A Designer in Europe - Plovdiv

Plovdiv is the sight of one of the oldest cities. Period. It is known as "the city of seven hills." Most of the old town is built upon three hills in the center of the modern city. The longest pedestrian walkway in Europe is located to one side of the hill. On top of one of the hills are houses with the unique Bulgarian architecture. This is where our hostel is, and where we will first set out from. Let's enjoy Plovdiv!

The most exciting sight on the drive down from Veliko Tarnovo was the Roma villiage outside of Stara Zagorka. We got the camera out in time to capture only the free-roaming horses.

The first thing you notice about the old town portion of Plovdiv is the cobbled street. In some sections it's more like a glacial moraine. There are some rough, jagged rocks on this road. Later on our tour of the city, the tour host told us that during prom every one in the class walks up the hill to watch the sunrise. They only get so far in their high heels before their dates have to carry them the rest of the way up.

Always nice to be greeted with signage and a fresh cup of coffee. Extra little details go a long way to make a positive experience. 

We peek our head into a courtyard in the old town and a young man welcomes us in and explains that the building used to be an old Dervish monestary and is now a restaurant and event space. He gave us a full tour!

This is the room where the Dervish would whirl.

Part of the reaturant is built right into the hill, and uses the old roman foundation.

This bronze helmet is now a lamp, setting the ambiance for a romantic dinner for two.

The seal of the city of Plovdiv.

This device used to slow cook coffee for 8 hours, welcoming visitors of the Dervish.

An example of the Bulgarian architecture and a clever way to expand your interior without paying more property tax.

Old roman theatre put back together in Plovdiv.

The Bulgarian monestary mortar style on this building has something else going for it.

A clever salesman, Georgi, tricks us into getting a tour of the old city. We knew we'd have to give him some money. While it was slightly off-putting at the time, the more we saw him in the next few days with other poor saps, the more we came to like him. He even gave us directions a few various times.

A spiky poster for an opera performance.

The main pedestrian street in Plovdiv. I would say it was crowded but now we have been on Iskital Street in Istanbul.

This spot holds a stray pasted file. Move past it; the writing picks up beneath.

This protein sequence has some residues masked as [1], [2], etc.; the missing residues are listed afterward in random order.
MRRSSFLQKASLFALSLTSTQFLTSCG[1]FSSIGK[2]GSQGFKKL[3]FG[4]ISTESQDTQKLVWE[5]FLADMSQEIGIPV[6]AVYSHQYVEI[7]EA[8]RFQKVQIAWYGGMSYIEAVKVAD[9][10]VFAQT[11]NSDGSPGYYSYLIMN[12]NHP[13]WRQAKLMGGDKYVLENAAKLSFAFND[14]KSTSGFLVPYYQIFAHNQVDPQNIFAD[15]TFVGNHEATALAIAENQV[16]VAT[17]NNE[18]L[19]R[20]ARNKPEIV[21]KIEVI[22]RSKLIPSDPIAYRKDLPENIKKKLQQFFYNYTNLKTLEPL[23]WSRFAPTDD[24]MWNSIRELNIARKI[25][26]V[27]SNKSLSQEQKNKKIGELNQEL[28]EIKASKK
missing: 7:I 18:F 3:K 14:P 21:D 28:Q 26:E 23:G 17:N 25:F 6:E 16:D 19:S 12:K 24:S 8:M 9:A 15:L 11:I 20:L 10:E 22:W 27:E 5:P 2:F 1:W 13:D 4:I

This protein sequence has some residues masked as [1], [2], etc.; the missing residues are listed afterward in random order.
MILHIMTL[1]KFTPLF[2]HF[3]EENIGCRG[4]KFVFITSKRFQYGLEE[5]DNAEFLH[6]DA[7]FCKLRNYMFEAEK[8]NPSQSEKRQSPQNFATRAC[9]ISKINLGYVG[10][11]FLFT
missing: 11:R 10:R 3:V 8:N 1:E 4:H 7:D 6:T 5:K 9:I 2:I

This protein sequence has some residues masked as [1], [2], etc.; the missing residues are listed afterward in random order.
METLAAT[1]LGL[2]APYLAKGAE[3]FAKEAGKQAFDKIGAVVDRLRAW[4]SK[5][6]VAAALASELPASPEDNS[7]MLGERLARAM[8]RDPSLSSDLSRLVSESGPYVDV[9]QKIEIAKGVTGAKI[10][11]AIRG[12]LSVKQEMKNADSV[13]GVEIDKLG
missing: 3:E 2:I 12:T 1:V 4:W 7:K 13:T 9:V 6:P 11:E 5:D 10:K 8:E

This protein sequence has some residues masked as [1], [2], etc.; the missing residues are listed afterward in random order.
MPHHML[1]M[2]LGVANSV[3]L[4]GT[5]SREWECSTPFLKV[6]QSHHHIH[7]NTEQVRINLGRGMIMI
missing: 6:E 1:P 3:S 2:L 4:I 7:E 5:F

A traditional Bulgarian bagpipe player giving Lisa the cold shoulder.

Traditional instruments entertain all ages.

An old roman stadium slightly uncovered under the main pedestrian street. Multi-million dollar efforts have failed to produce a viable way to unearth the entire structure.

An old roman forum. It was gated off, or I would have made some proclaimations. 

This is me trying to order what everyone else is ordering during the lunch rush. It involves just nodding your head, handing over a large enough bill that you don't have to worry about knowing what it costs and standing your ground. Then you get a delicious surprise kebab.

Lisa upping her fashion window game. This was a documentation regarding the amount of belted puffy coats we were seeing. (Not documented was the women's construction boot craze in Serbia.

Lots of random legends about this guy. Seems like he was a very likable public creep. Sometimes you can be annoyed with things, but then miss them when they are gone.

Plovdiv was very proud to get named as the cultural capital of Europe for 2019. They were once a cultural epicenter and they want to be that again.

There is a section of the city known as 'the trap.' It used to be a bazaar, but that burned, so they built buildings there. I can't remember exactly when the state came to own a lot of the buildings here but now they are renting out storefronts, free of charge, to artists, in the hopes of revitalizing the area. These flags went up for a specific event years ago. The people liked them and so they have been there ever since.

Endless apartment blocks on the outskirts of many European cities. They are still foreign to see. Maybe a Chicago or New York resident wouldn't think as much of it.

Plovdiv youth hanging out on a nice day.

We visited the regional ethnographic museum located in one of the old town mansions. The building itself was part of the exhibit.

A very friendly artist had a small shop near the top of the hill in the old town. We liked his attitude and purchased one of his masks. 

Atlas Obscura clued me in to another abandoned communist monument. It is like a treasure hunt to go find them. This one had a futuristic pagan feel to it.

Near the abandoned monument was a man-made lake for rowing practice and competition. Everyone was out on the nice day, walking around. Lisa was disappointed there were no boats to see. Well Lisa, I bet we will get some boat time in Istanbul. Into the unknown we go!